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to that in England. By the discontents of the people the majority of the ministers was influenced to subscribe the Westminster confession, as containing the articles of their faith. The new lights, which was the name given in Ireland to the Arians and Socipians, inveighed against all human impositions and the authority of men in matters of religion. Mr. Abernethy, trusting to the powers of his eloquence, published an able pamphlet in order to compose the storm by influenciog the brethren to cease from their debates, and allow every minister to follow his own judgmenta. Some of the most eminent of the pastors in Dublin wrote a preface and a postscript to Mr. Abernethy's publication, strongly recommending the adoption of the principles which it contained; and they attended at the general synod, at Belfast, in 1721, in order to press the same measures. Mr. Master. loun, a zealous subscriber, suspecting or rather believing the heterodoxy of the nonsubscribers, of which the Dublin ministers, if we may judge from their strain of writing, do not appear to have been aware, wrote with great ardour against them, and excited still greater alarm in the minds of the people, A defence of the former pamphlet appeared from Abernethy's pen ; and several others entered the field, but no effects in removing or even lessening the jealousies were produced by all their efforts. The controversy continued to rage till 1726, when, in the synod of Dungannon, the nonsubscribers were not allowed to continue in the communion of the presbyterian synod of Ulster. In consequence of this act

a It is entitled “ Seasonable Advice to the protestant Dissenters in the North of Ireland,” • Nathaniel Wild, Joseph Boyse, and R, Choppin. VOL. III.

all the other ministers of the presbytery of Antrim, having joined with Mr. Abernethy in refusing to subscribe, were separated from the general body'. From that time arianism, which had before lain concealed in the parlour and in the study, was seen publicly to ascend the pulpit, and cause its voice to be heard by the congregation.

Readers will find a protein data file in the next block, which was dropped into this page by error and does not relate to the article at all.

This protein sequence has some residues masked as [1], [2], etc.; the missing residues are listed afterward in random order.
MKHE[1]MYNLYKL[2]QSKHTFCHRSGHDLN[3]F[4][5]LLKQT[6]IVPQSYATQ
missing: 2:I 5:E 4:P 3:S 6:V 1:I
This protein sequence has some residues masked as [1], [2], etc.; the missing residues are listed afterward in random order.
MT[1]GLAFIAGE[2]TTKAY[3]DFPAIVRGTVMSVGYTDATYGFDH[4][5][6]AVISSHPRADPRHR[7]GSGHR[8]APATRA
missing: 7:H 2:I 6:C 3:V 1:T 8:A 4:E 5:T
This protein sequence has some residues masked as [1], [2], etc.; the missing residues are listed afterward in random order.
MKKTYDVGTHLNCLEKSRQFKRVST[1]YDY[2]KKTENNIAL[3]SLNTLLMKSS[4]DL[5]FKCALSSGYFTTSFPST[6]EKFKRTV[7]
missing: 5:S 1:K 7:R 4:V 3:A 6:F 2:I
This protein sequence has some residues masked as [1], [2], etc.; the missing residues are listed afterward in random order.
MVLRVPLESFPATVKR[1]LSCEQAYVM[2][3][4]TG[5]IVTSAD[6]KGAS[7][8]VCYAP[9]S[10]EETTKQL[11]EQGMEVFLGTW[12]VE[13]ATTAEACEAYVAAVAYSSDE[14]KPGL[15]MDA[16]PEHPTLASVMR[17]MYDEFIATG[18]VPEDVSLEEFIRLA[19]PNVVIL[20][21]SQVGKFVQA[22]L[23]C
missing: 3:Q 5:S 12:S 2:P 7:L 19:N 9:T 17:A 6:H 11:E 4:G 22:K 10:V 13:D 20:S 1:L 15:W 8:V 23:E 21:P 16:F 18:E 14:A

Some years after this controversy had ceased, and the minds of the Irish presbyterians had returned to a more tranquil frame, they directed their attention to that degradation which they were suffering as a body by the operation of the test act. An application to parliament for relief was deemed expedient; and to prepare the public mind for a favourable reception, some of the ministers pleaded their cause from the press. A pamphlet by Mr. Abernethy, in 1731, “ On the Unreasonableness, Injustice, and Impolicy of the Test Act,” met with distinguished approbation, and perhaps heightened their hopes of success. The encouragement given by some persons of distinction, and by many meinbers of parliament, had still greater influence on their minds; and in 1733, it was deter. mined to bring the business before the House of Commons. In the department of argument, dean Swift entered the lists against them, and with all that acrimony of spirit in which he was pre-eminent above every other man, and which never overflowed more copiously than when he was contending with whigs and especially presbyterians, opposed their claims. The feelings of the dignitaries of the church were in unison with the wrath of their champion ; and by their superior influence with the rulers of the land,

e Narrative of the seven synods in the north of Ireland,

the application of the dissenters was rendered abortivé ; so that they were constrained to sit down again in their chains rivetted on them anew by superior force.

The impolicy of the refusal might astonish those who consider that the presbyterians amounted to at least one half of the protestants of Ireland, and that the protestants were far inferior in numbers to the Roman catholics, whom it was the constant endeavour of each administration to discourage and depress. But such as are acquainted with the history of Ireland will be compelled to acknowledge with grief, that the measures of its government were in too many instances dictated by other principles than reason and justice, or even policy. Here, however, there was a peculiar obstacle in the way-a privilege which the established church conceived to belong to her favoured sons. When has an established church parted with one atom of power or privilege which it was able to retain; or which the spirit of the times, or the irresistible authority of the civil rulers did not compel it to relinquish?